Leslie Knight
Leslie Knight

RICHMOND -- A city employee and union representatives Tuesday night called for Assistant City Manager Leslie Knight to be placed on administrative leave pending the outcome of an investigation into whether she misused public resources and mistreated employees.

Accompanied at the City Council meeting by more than a dozen people toting signs calling for an end to "corruption," library Finance Manager Stacie Plummer said Knight must be placed on leave to limit the chance for "persecution" of whistle-blowers who work under Knight.

"Lower level employees have been put on leave before for accusations nowhere near this serious," said Millie Cleveland, a spokeswoman for SEIU Local 1021, which represents nearly 400 city employees.

The city has hired a Sacramento-based law firm to investigate Plummer's accusations, which include charges that Knight used public employees and facilities to enrich herself with a trinket business operated on city property and used a city car and gas card for personal use.

Plummer's complaint also alleges that Knight, who oversees the city's Human Resources Department, used intimidation and reprisals to squelch complaints about her activities.

Plummer, 43, a city employee for more than two decades, prompted the investigation by circulating a 59-page complaint, including photographs, to top city officials and county, state and federal investigators.

The council and City Manager Bill Lindsay did not address the charges Tuesday nor the calls to put Knight on leave.

In a statement released last week, Knight's attorney, Thomas F. Bertrand of the law firm of Bertrand, Fox & Elliot, said, "We are confident that the city's independent review will exonerate Ms. Knight and establish that she acted at all times with honesty, integrity and in the best interests of the city." Bertrand added that Knight was honored with the Assistant City Manager of the Year award by the California League of Cities in 2010.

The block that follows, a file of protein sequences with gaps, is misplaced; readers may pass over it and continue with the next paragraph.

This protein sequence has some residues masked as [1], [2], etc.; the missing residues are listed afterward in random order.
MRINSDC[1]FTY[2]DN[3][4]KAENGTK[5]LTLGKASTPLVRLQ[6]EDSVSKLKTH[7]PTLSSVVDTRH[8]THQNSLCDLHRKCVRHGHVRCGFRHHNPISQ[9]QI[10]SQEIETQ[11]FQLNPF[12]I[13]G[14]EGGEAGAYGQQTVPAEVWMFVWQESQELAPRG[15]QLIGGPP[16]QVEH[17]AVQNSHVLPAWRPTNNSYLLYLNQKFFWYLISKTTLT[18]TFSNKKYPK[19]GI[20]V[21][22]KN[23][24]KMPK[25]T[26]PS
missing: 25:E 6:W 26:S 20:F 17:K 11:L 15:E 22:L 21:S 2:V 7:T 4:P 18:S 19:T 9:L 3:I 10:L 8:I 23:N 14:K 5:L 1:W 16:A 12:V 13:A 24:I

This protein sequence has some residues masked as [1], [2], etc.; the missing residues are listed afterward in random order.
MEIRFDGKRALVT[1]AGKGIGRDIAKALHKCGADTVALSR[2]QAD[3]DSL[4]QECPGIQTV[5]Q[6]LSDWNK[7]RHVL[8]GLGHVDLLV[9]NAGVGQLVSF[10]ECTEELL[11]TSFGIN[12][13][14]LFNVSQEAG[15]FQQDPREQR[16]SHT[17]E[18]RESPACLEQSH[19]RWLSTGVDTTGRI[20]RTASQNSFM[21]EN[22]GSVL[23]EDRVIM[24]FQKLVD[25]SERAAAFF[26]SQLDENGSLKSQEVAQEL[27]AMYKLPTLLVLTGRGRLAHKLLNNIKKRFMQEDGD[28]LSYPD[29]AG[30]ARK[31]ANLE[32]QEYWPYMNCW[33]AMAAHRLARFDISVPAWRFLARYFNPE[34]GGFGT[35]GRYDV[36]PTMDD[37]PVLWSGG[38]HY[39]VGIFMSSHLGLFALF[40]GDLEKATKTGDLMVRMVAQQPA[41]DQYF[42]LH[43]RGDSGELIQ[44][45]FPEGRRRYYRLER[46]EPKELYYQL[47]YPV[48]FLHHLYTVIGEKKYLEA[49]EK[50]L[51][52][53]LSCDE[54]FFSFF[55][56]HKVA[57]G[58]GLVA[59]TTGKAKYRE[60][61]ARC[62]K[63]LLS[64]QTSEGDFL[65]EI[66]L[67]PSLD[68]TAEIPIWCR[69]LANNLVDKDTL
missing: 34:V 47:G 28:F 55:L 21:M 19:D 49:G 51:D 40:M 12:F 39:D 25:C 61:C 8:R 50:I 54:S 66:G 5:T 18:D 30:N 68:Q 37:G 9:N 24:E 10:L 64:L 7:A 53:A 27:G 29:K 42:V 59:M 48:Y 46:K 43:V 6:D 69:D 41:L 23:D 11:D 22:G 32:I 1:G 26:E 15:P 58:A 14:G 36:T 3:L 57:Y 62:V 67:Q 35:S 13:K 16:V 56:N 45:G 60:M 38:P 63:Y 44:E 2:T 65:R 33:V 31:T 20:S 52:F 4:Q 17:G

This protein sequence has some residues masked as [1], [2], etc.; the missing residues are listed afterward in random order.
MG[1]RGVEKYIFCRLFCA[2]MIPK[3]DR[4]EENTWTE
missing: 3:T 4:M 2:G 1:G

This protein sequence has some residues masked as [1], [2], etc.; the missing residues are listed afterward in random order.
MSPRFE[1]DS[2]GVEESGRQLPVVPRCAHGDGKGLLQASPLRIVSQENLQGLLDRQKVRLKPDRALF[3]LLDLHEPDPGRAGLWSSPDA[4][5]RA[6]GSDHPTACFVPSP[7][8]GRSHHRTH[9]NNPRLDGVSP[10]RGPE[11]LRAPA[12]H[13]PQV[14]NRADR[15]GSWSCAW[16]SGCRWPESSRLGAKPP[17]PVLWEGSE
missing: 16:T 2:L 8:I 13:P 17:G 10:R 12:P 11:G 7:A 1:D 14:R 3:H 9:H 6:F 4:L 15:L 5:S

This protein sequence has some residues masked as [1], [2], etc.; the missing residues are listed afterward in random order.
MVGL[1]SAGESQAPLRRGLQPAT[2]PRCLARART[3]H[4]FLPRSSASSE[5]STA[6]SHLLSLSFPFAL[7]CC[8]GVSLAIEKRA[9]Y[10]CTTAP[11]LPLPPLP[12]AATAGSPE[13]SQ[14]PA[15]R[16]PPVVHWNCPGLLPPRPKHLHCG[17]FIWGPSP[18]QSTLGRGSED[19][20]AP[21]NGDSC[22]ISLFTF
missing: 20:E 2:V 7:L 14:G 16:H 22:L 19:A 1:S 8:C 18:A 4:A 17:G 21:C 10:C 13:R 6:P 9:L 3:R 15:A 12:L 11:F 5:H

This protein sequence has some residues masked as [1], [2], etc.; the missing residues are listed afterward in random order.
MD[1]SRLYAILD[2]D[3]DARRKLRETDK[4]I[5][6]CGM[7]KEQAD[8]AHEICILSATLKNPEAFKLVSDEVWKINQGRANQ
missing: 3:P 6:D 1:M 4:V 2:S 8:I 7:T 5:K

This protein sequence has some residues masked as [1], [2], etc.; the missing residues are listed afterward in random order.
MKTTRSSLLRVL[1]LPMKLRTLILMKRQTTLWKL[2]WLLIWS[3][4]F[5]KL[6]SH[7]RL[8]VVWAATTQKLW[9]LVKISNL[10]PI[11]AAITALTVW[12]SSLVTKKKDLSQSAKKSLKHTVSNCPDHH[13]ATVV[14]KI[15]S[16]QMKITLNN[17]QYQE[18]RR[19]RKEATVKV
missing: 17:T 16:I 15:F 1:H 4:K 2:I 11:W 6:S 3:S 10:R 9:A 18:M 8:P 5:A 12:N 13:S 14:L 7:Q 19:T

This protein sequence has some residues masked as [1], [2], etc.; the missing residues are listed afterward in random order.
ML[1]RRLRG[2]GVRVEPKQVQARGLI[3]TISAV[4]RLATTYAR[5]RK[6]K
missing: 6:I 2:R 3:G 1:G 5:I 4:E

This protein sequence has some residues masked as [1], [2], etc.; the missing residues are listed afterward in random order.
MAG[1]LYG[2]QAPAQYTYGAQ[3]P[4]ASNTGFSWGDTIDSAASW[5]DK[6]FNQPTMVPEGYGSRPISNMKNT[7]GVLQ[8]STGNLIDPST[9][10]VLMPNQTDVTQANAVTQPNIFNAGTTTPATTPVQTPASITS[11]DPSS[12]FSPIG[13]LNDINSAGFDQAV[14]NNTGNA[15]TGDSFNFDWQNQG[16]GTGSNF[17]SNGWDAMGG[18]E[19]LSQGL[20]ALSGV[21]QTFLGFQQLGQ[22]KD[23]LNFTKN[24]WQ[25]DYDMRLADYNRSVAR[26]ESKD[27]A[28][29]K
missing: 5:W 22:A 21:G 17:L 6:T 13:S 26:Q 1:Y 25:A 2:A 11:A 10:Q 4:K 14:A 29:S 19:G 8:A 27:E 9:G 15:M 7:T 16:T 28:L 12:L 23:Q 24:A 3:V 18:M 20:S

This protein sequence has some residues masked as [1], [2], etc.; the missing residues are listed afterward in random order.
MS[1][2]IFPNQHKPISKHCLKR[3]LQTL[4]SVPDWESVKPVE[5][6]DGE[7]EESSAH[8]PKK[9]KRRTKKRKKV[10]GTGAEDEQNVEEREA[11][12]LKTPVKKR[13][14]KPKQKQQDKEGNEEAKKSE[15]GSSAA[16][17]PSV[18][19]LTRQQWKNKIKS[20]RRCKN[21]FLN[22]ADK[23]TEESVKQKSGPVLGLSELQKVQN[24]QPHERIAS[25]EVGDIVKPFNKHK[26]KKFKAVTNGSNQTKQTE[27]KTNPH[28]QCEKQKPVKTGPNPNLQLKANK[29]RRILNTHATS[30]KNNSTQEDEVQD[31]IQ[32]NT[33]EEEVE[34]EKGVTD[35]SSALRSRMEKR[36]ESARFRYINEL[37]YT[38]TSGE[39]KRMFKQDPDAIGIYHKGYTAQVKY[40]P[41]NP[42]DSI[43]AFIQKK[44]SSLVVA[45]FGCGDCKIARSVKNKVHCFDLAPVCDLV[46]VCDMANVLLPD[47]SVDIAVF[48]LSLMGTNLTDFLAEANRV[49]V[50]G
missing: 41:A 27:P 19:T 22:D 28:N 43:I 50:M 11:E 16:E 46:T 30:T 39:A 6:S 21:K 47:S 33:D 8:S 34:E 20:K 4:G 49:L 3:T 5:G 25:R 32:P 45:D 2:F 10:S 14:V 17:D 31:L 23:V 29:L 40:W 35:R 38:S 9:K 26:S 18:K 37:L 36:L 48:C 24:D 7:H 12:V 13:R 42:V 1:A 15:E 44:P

Lindsay has said it is important to allow the investigation to proceed without weighing in on the merits of the charges. The city has contracted Van Dermyden Allison Law to conduct the investigation. The $30,000 contract runs from Sept. 1 to June 30.

Plummer's complaint has not only triggered an internal probe but also drawn the attention of the Contra Costa County District Attorney's Office and prompted the Federal National Telecommunications and Information Administration to open a review of the city's handling of a $400,000 federal stimulus grant.

Plummer alleges that she alerted Lindsay in August about tens of thousands of missing dollars in grant funds and was then threatened with discipline by another library official. The grant is aimed at increasing broadband use in low-income communities. The investigation began in October, Plummer said, and is ongoing.

Knight was one of Lindsay's first hires when he took the city manager position in 2005. Knight, 57, quit her post as Contra Costa County's Human Resources director to take over the top personnel post in Richmond.

Knight's base salary last year was $220,000, with total compensation of $281,507, according to this newspaper's public employee salary database.

Knight has received high praise from Lindsay, and the city has enjoyed improved fiscal health and a newfound reputation for professional management, a far cry from the crisis and corruption of the early 2000s. Knight also has a reputation as a strong negotiator on behalf of the city during contract talks with employee unions.

Cleveland said SEIU Local 1021 is in negotiations with the city for a new labor contract but that supporting Plummer and calling for Knight to be placed on leave had no bearing on the negotiations.

Contact Robert Rogers at 510-262-2726 and rrogers@bayareanewsgroup.com and follow Twitter.com/roberthrogers.